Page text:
Sean O'BrienSO: Haha, I’m going to sound old here and I’m only 33. When I started there was no such thing as a wakeboard boat and nobody was riding at cable parks (at least not that I knew of). Those are obviously two huge changes in the industry. Another major shift is the media platforms and how we consume wakeboarding. It used to be just the mags and VHS or DVDs. It was so exciting because of the anticipation of getting your next dose of wake content; new stories, new tricks, cool shots, etc. Now, with social media and various media outlets, it feels like I’m constantly inundated with wake content, which is great, but it has also eliminated some of the mystery of what’s happening in the industry. Things aren’t as exciting since I probably consume some sort of new wake content multiple times per day. On the other hand, I love being able to see what other riders are doing, communicate with them or give out some pointers, so it’s not all bad. It’s just completely different from when I started.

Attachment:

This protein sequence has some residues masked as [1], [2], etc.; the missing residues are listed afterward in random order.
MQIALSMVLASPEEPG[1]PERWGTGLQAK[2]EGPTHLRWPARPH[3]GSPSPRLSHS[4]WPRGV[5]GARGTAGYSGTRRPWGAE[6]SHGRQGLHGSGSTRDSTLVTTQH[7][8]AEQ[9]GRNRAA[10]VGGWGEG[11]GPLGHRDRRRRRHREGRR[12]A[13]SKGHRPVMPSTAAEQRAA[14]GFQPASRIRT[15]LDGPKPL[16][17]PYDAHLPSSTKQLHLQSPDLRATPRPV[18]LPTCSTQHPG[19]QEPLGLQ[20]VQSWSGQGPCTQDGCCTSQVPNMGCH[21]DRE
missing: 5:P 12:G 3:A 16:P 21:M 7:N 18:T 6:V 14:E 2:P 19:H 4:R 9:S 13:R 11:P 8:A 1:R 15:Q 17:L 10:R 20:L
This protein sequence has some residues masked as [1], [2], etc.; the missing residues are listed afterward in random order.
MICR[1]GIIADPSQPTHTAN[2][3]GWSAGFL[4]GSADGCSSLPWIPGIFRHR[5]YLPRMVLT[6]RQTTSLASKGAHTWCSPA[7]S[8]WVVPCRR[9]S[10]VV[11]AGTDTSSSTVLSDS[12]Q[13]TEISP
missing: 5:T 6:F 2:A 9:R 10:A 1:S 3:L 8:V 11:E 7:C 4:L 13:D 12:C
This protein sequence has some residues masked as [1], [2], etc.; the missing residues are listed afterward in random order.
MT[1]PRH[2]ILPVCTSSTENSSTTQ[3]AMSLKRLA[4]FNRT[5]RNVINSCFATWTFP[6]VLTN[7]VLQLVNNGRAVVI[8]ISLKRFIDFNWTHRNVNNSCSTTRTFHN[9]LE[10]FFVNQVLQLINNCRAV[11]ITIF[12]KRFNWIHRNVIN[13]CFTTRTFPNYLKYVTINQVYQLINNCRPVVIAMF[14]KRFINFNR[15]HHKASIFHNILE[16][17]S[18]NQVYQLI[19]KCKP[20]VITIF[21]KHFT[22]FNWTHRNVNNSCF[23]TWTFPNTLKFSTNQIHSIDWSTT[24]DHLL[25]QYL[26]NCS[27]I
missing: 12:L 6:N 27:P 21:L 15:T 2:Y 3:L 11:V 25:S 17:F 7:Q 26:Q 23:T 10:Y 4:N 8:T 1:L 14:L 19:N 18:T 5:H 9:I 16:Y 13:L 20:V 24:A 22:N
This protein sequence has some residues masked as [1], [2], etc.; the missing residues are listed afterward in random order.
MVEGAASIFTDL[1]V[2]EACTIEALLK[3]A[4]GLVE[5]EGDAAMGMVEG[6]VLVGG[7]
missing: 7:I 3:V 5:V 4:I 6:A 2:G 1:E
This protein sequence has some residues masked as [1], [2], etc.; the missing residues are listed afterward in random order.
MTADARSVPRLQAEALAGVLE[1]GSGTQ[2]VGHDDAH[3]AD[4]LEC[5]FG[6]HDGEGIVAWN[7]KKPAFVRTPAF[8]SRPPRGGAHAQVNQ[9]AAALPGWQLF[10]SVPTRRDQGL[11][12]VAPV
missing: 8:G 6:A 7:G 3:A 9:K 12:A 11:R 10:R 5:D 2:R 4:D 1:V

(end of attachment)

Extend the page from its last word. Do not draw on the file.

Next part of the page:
WW: Do you think the instant gratification is helpful or harmful in growing the sport?
SO: Overall, I think it’s definitely helpful, but we have to look at it in a couple of different ways. For the riders already involved in the sport, I think that the ‘instant gratification’ may motivate them to ride harder. If you see a friend land a new trick, you may be inspired to try something new. That’s great and it promotes growth in your riding, but it doesn’t necessarily grow the sport. On the other hand, for those who aren’t involved in the sport, they may be scrolling through Instagram and see a photo or video of a friend riding and think, "That’s cool. I’d like to try that." It’s possible that this person has never been exposed to wakeboarding since it really isn’t that common in mainstream media. So now you’ve got someone who is interested in the sport and if they act on that desire, then social media is doing a great job promoting and growing our sport.